The history of wars is a topic of interest to many of our patrons. We have added some titles to consider. Try Donald Miller’s Masters of the Air: America’s Bomber Boys Who Fought the Air War Against Nazi Germany; War by Other Means: An Insider’s Account of the War on Terror by John Yoo; A Life in Secrets: Vera Atkins and the Missing Agents of WWII by Sarah Helm; Lynn Homan’s Black Knights: The Story of the Tuskegee Airmen and The Looming Tower: Al-Qaeda and the Road to 9/11 by Lawrence Wright. Another title to consider is Six Frigates: The Epic History of the Founding of the U.S. Navy by Ian Toll.

The conventional wisdom is that if one wishes to keep the peace, one should not discuss politics or religion. However, if you decide to bring up these topics, we have several new books to add to the debate.

In no particular order, we have The Language of God: A Scientist Presents Evidence for Belief by Francis Collins; Why the Christian Right is Wrong by Robin Meyers; Panja Idliby’s The Faith Club: A Muslim, a Christian, a Jew: Three Women Search for Understanding; Hugo Chaves: Oil, Politics, and the Challenge to the United States by Nikolas Kozloff; A Heretic’s Guide to Eternity by Spencer Burke; Daniel Dennett’s Breaking the Spell: Religion as a Natural Phenomenon; Letter to a Christian Nation by Sam Harris; The Holy Vote: The Politics of Faith in America; Richard Posner’s Not a Suicide Pact: The Constitution in a Time of National Emergency; Robert Price’s The Reason-Driven Life: What Am I Here on Earth For?; and Fiasco: The American Military Adventure in Iraq by Thomas Ricks. Several of these are bound to get the blood moving.

Stop by, between trips, to see how our renovation is progressing and to look over the new books and the older ones, too. We think you will be pleased by both.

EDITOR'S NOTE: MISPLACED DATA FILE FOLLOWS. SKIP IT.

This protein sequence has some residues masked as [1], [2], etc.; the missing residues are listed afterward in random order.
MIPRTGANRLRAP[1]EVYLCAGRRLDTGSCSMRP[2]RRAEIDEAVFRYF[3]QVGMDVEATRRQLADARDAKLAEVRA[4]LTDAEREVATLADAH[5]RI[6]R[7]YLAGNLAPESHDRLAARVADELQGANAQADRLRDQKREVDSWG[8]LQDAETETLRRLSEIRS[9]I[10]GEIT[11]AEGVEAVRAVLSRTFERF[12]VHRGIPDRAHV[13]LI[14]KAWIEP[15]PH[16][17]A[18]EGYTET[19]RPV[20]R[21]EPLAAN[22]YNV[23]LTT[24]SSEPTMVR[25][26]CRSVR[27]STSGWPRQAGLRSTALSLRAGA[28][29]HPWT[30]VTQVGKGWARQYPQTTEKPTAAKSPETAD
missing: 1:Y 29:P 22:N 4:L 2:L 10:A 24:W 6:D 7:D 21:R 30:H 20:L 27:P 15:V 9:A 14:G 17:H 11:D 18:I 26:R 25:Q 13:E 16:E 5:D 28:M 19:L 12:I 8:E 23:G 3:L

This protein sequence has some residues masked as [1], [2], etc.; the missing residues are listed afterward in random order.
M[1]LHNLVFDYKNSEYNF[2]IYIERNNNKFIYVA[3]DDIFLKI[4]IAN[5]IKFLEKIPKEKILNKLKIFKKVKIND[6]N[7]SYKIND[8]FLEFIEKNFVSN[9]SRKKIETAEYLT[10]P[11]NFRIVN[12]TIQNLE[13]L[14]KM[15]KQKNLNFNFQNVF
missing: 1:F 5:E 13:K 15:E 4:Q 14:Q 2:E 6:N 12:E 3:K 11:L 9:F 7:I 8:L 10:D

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As frequent visitors to the library have probably noticed, the changes to the Main Floor mentioned in the last two newsletters have not yet begun. There is a plan however, and as soon as the Director’s new office on the second floor is finished and the move completed, work will begin here. Be prepared for a chaotic summer. We are still taking suggestions for a mantra to replace “change is good.”

In the meantime we continue to add to our collection in a variety of genres. In addition to our regular large print books, we are adding books classified as Christian historical fiction, and Westerns and are increasing the number of our non-fiction titles. In addition to our books on
cassette and books on CD from Recorded Books, we are adding titles from Blackstone Audio and MicroMarketing which will broaden the range of selection. The DVD collection continues to grow with the help of donations and purchased titles. Recently added are several BBC productions such as ‘The House of Cards’ trilogy with Ian Richardson (a political thriller); ‘Ballykissangel,’ series four; ‘The Irish R.M.,’ series two and three; ‘The House of Eliot’ (good story, beautiful costumes). Also added are three of the world’s greatest operas: ‘Carmen,’ ‘ La Traviata,’ and ‘Aida.’

An exciting addition to our DVD collection is a twelve volume set of ‘In English on Your Own’ for use by those for whom English is a second language and who want to better their use of English. It is self-instructional and comes with workbooks.

For all the quilters or would be quilters, a donation has been made by Mr. Harvey Heath in memory of his wife, Nancy. Mrs. Heath was an active quilter and had an extensive collection of books about quilting. Space considerations make it necessary to add just a small part of her total collection. A few of the titles that are being added are ‘The Quilter’s Guide: Design Essentials by Lorraine Torrence;’ ‘ Fat Quarter Quilts’ by M’liss Rae Hawley; ‘Easy Pieces: Creative Color Play with Two Simple Quilt Blocks’ by Margaret J. Miller; ‘Curves in Motion: Quilt Designs & Techniques’ by Judy B. Dale; ‘Elegant Stitches: An Illustrated Stitch Guide and Source Book of Inspiration’ by Judith Baker Montano and ‘Razzle, Dazzle Quilts’ by Judy Hooworth.

Please stop by the Main Floor and enjoy our new selections and excuse the mess as the renovations finally begin (we hope).